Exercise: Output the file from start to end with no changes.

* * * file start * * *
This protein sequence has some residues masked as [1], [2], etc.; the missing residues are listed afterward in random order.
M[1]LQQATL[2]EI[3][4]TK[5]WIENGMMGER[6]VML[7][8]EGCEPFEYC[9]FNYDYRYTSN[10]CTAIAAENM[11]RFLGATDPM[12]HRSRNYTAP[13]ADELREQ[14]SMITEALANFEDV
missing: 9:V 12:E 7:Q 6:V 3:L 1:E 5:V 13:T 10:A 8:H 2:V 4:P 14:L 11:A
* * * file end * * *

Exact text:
This protein sequence has some residues masked as [1], [2], etc.; the missing residues are listed afterward in random order.
M[1]LQQATL[2]EI[3][4]TK[5]WIENGMMGER[6]VML[7][8]EGCEPFEYC[9]FNYDYRYTSN[10]CTAIAAENM[11]RFLGATDPM[12]HRSRNYTAP[13]ADELREQ[14]SMITEALANFEDV
missing: 9:V 12:E 7:Q 6:V 3:L 1:E 5:V 13:T 10:A 8:H 2:V 4:P 14:L 11:A